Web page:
Pentagon chief set to discuss 2019 airstrike that killed dozens

WASHINGTON – Defense Secretary Lloyd J. Austin III is expected to make his first public comments on Wednesday on a U.S. airstrike in Syr...


WASHINGTON – Defense Secretary Lloyd J. Austin III is expected to make his first public comments on Wednesday on a U.S. airstrike in Syria in 2019 that killed dozens of women and children, Pentagon officials said.

Mr Austin, who became secretary earlier this year after the start of the Biden administration, received a briefing on the strike and the handling of it by the army on Tuesday from Chief General Kenneth F. McKenzie Jr. from the Army Central Command, which oversaw the air war in Syria. The Pentagon has scheduled a press conference at 2:30 p.m.

The defense secretary requested the briefing after reading a investigative report published this weekend by the New York Times detailing the strike and allegations that senior officers and civilian officials sought to cover up the victims.

Monday, John F. Kirby, the top Pentagon spokesman, declined to comment on details of the strike, a bomb attack in Baghuz, Syria on March 18, 2019, which was part of the final battle against Islamic State fighters in a remnant of a once sprawling religious state across Iraq and Syria. It was one of the largest incidents of civilian casualties in the multi-year war against ISIS, but had never been publicly acknowledged by the US military.

Several options are available to Mr. Austin. He could order a new investigation into the strike, which was carried out by a secret and classified special operations unit called Task Force 9, as well as the handling of the task force’s investigation into the strike by higher headquarters. of the army and the inspector of the Ministry of Defense. general. He could also endorse the task force’s findings and General McKenzie’s review of the incident.

The task force then investigated the strike and admitted that four civilians were killed, but also concluded that there had been no wrongdoing in the unit. In October 2019, the task force sent its findings to the military headquarters in Baghdad, as well as to the central command headquarters in Tampa, Florida.

But the Baghdad command did not review and close the investigation, and the central command did not follow up and remind the Baghdad command to do so, Central Command spokesman Captain Bill Urban said on Wednesday. , before Mr. Austin’s briefing.

As a result, senior military officials in Iraq or Florida never examined the incident, and the investigation technically remained open until the Times investigation.

“Should we have followed up? Yes, “said Captain Urban in a telephone interview, attributing the incident to” an administrative oversight “.

The Times investigation showed that the death toll from the strike, which killed around 80 people, was almost immediately apparent to military officials. A lawyer flagged the bombing as a possible war crime that needed investigation. But at almost every step, the military took action that masked the catastrophic strike. The independent Inspector General of the Defense Ministry opened an investigation, but the report containing his findings was blocked and stripped of any mention of the strike.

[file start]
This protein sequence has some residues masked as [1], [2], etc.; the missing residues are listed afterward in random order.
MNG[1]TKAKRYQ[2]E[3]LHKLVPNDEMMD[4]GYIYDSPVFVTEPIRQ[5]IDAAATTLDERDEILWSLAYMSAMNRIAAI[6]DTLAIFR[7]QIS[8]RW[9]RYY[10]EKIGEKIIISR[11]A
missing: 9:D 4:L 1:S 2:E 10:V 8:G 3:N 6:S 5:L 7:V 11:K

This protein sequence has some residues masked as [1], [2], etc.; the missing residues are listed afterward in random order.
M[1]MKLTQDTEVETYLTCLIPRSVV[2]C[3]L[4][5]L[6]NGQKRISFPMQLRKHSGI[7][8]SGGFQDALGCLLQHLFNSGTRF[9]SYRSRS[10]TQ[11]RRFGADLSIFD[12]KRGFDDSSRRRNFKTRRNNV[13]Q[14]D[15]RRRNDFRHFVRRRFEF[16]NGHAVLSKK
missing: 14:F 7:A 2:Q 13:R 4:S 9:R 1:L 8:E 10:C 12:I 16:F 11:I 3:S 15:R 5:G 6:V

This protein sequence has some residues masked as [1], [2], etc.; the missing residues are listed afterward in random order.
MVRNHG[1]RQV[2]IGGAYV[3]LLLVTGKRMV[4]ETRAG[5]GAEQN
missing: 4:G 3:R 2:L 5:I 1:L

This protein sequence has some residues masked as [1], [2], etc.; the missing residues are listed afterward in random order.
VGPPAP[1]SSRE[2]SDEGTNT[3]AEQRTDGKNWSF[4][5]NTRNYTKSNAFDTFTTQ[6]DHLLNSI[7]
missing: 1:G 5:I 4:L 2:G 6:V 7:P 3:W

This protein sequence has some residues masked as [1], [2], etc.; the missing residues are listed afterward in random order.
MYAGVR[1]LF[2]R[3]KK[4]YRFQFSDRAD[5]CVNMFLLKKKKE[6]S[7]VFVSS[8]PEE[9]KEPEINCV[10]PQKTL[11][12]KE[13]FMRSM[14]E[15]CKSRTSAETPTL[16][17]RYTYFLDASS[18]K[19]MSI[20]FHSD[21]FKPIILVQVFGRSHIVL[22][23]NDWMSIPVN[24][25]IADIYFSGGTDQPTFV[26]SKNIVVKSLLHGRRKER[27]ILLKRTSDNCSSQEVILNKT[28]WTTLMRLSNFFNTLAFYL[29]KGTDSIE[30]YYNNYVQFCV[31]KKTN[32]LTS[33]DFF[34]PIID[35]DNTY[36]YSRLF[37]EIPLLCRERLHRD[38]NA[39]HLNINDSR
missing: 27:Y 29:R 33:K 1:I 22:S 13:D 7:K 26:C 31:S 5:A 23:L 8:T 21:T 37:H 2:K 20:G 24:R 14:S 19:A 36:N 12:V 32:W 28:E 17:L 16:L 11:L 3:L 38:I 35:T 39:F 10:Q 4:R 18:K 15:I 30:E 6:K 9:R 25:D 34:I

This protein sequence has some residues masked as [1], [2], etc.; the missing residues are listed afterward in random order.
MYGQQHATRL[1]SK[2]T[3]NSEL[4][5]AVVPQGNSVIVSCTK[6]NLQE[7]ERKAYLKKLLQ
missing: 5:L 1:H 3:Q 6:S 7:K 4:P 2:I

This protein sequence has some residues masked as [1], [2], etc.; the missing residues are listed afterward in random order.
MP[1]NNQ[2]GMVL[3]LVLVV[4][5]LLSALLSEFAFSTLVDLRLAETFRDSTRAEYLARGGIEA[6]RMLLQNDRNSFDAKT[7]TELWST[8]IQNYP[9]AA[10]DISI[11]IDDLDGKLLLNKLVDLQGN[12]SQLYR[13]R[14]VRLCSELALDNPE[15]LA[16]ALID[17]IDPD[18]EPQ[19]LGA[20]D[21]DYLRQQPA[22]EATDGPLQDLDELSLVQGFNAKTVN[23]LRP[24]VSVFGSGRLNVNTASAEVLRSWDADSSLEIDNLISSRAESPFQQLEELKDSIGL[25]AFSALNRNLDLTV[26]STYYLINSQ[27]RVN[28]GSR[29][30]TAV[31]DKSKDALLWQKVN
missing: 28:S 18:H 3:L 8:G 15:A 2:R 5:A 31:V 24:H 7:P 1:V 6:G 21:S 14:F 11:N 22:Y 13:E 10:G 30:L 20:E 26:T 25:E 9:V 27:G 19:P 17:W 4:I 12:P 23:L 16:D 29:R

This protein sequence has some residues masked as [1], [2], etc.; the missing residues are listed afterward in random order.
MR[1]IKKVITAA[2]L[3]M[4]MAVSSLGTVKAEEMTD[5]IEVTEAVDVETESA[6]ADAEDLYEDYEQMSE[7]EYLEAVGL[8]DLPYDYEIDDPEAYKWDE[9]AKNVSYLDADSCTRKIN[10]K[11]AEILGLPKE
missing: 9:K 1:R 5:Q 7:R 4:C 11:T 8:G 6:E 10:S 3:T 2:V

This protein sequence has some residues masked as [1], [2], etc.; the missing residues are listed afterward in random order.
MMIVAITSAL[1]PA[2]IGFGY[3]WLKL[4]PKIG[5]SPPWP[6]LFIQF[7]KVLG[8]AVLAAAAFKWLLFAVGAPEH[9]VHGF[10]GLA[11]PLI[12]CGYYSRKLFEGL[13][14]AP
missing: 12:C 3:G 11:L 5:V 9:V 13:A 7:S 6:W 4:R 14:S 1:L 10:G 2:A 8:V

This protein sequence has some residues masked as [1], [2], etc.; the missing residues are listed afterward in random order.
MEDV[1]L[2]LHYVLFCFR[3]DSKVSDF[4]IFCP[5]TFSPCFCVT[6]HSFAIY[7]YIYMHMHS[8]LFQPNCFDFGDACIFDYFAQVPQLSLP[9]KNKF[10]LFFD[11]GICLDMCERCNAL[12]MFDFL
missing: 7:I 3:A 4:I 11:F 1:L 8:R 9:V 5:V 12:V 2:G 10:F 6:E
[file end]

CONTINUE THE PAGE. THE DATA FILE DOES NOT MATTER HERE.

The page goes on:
In an email this spring to the Senate Armed Services Committee, the lawyer who witnessed the strike warned that “senior US military officials have intentionally and systematically bypassed the process of the deliberate strike”, and that he There was a good chance that “the highest levels of government were unaware of what was going on on the ground.”

The Times investigation found that the bombardment by the Air Force’s F-15 attack jets was called in by Task Force 9, largely made up of the US Army’s elite Delta Force. The task force was in charge of ground operations in Syria. Military sources who spoke to The Times said the secret task force circumvented surveillance by saying the vast majority of its strikes required immediate action to protect Allied troops from an imminent threat. Often, military officers said, no imminent threat was present.

Last week, after The Times sent its findings to US Central Command, the command acknowledged the attack for the first time. In a statement, he said the 80 deaths were justified because the task force launched a self-defense strike against a group of fighters who posed an imminent threat to Allied forces on the ground.

Central Command told The Times that the strike included three guided bombs: one 500-pound bomb that hit the initial group and two 2,000-pound bombs that targeted people fleeing the initial explosion. This week, the command corrected itself, saying all three bombs were 500-pound ammunition.

The command said the three strikes killed 16 fighters and four civilians. As for the other 60 people killed, the statement said it was unclear whether they were civilians, in part because ISIS’s women and children sometimes took up arms.

Human rights activists this week expressed outrage at the strike and the way the military is handling it, and called for Congress to launch an independent investigation.

“Obviously, the US military is not going to fix it,” said Sarah Holewinski, director of Human Rights Watch in Washington and former senior human rights adviser to the Joint Chiefs of Staff. army. “The Pentagon has never prioritized civilian damage. Already. I’m sick of this talking point.

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Newsrust - US Top News: Pentagon chief set to discuss 2019 airstrike that killed dozens
Pentagon chief set to discuss 2019 airstrike that killed dozens
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